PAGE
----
This might be the only English class where you put down a pen and grab a fork.
“cook the booksis a popular first-year English course at the University of Toronto that combines literary analysis with cooking lessons and food-focused field trips, allowing students to examine their relationship with food and its link with culture, environment and economy.
“When I first saw the course description, I felt like I was dreaming,” says Ariana AghaeiniaFreshman in Life Sciences and Fellow of Trinity College.
“Cooking and eating have been my greatest passions in life, so this class was a no-brainer. I also wanted to explore another type of learning since the majority of my classes were seated in class style. »
The course is delivered by Andrea Mostprofessor in the Department of English in the Faculty of Arts and Sciences, alongside professional chef and author Joshna Maharaj.
“Although it’s hosted by the English department, it has a much broader scope,” says Most, who taught the course for 11 years. “We bring many different issues around food systems, food insecurity, environmental issues, culinary issues, as well as literary stories. We talk about how what we eat changes the way we think about the text, which I think is crucial.
And then it’s time to eat.
“You can’t teach food without food,” Maharaj says. “It amplifies the lesson for students if they are able to taste, touch and experience the food we are talking about.”
The course is divided into three sections – farm stories, kitchen stories and table stories.
With farm stories, students explore how food is grown, produced and arrives at your table. To bring these lessons to life, the class visited Sundance Harvest Farm, a year-round farm in North York that aims to grow both food and new farmers.
“It was inspiring to hear Sundance Harvest’s origin story and incredibly interesting to see what a local farm looked like and how it operated,” says Elaiza Palaypaysecond-year English student and Fellow of Woodsworth College.
“I now have a better understanding of our food system and gained a new appreciation for food in terms of where it comes from, how it is produced and who makes it.”
The class also read Leah Penniman’s Agriculture in blacka book that examines how people of African descent have contributed to sustainable agriculture throughout history and also serves as a practical guide for aspiring growers.
For the kitchen stories section, the class discusses texts about the places where food is prepared, including homes, restaurants, cafeterias, and public institutions. Among the titles of the program is Maharaj’s bookTake back the boardwhich offers insight into how to strengthen institutional feeding in a sustainable way that supports local economies.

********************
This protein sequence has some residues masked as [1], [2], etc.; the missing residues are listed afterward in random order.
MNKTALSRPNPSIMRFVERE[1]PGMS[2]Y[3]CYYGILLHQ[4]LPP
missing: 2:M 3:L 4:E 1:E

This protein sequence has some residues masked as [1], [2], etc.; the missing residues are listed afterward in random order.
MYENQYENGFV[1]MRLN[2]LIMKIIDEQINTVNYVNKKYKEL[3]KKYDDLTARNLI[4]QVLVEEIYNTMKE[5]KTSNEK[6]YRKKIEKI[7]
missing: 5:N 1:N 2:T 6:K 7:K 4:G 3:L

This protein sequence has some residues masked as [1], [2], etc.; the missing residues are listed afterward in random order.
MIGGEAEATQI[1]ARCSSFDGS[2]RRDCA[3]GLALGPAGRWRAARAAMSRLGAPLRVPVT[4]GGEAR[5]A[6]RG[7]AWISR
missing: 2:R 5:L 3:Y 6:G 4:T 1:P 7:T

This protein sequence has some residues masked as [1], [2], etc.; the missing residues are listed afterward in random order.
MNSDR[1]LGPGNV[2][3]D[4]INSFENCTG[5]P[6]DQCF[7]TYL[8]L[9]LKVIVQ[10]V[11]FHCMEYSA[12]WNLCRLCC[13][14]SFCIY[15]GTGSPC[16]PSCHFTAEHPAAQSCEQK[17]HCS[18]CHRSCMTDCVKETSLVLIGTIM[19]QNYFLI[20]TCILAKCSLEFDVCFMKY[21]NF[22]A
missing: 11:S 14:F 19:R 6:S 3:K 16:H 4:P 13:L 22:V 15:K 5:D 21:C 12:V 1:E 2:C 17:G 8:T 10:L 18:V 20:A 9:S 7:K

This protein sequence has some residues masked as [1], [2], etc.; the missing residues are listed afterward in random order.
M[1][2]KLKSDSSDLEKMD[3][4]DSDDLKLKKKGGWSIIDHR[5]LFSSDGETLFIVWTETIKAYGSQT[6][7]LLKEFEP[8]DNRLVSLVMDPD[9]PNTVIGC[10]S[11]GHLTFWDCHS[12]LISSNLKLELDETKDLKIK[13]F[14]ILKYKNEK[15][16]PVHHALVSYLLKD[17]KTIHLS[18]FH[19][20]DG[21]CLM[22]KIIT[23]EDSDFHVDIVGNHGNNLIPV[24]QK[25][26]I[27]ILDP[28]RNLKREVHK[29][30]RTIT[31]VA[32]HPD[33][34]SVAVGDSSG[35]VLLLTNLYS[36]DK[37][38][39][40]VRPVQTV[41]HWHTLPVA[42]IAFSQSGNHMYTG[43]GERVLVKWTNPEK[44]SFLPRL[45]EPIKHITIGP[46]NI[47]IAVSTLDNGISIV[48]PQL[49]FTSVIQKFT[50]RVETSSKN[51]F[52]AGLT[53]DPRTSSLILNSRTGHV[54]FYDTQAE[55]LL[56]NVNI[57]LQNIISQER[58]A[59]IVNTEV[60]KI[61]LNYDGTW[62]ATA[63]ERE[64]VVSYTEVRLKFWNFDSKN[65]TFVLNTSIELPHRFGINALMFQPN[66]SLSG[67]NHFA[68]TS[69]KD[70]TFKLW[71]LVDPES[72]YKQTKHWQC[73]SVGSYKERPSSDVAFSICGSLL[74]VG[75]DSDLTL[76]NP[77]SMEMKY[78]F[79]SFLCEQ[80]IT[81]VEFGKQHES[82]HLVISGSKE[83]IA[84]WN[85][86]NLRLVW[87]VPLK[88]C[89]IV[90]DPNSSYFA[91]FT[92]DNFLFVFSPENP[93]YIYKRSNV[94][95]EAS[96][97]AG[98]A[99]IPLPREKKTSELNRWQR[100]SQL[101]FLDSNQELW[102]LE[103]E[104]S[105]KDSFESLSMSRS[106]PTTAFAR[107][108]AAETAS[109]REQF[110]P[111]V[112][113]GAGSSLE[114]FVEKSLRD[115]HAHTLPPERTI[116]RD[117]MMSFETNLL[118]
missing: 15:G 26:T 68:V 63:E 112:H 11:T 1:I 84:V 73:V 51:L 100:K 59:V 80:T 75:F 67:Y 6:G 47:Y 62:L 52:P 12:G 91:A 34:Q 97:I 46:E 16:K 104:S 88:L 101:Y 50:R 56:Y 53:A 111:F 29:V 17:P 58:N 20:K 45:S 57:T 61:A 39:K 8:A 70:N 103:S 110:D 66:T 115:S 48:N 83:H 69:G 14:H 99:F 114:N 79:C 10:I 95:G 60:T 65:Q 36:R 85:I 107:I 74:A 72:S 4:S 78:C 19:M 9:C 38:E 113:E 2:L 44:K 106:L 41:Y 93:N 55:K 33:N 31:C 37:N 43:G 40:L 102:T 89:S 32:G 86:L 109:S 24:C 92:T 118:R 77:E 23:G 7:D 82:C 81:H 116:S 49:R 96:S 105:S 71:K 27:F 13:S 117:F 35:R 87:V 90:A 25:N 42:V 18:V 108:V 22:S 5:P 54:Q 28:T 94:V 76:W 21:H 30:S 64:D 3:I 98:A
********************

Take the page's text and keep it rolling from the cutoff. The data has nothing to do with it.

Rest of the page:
The class also examines Roald Dahl’s Charlie and the chocolate factory.
“Students don’t usually think of this as a food story,” Most says. “And they don’t see this as a story of processed foods, factory farming and fair labor. But I find this book great for all the ways it exposes the problems of the industrial food system. It is remarkable for what it allows us to decompress.
The course concludes with table stories, focusing on what it means to cook and eat together, breaking down the importance and meaning of cooking and family meals.
“We also have sessions on celebrations and feasting, where students really think about rituals and the function of food in bringing the community together,” Most explains.
Students also visited Trinity Bellwoods Farmers’ Market in Toronto to learn about a community’s ties to local producers.
“It’s one thing to talk about the importance of local food, but to be truly immersed in the community is something you can’t put into words,” says freshman Aghaeinia.
Back on campus, the cooking portion of the course takes place in a Trinity College dining hall and kitchen where Maharaj creates “cooking experiences that bring classwork to life on a plate.”
“Seeing students make food connections that help them make deeper personal connections and better understand themselves and their world is magical to me,” Maharaj says.
“I want them to feel the joy and pleasure of good food that is sustainably sourced, sustainably grown, delicious and nutritious,” says Most. “I want them to feel the incredible joy and pleasure of it.”
The course ends with a “global food potluck” where students each bring their own dish, sharing its origins, history and why it is important to them.
Most say it will be an international holiday.
“We have international students, new Canadian students and students who have been here for generations. We will have up to 15 different countries represented,” says Most of the 24 students in the class.
“And even beyond all of that is community building. In this class, students create community almost instantly because they sit and eat together, so they form friendships very quickly.
“I wanted to take a course that emphasizes experiential learning and encourages close bonds between students and instructors. »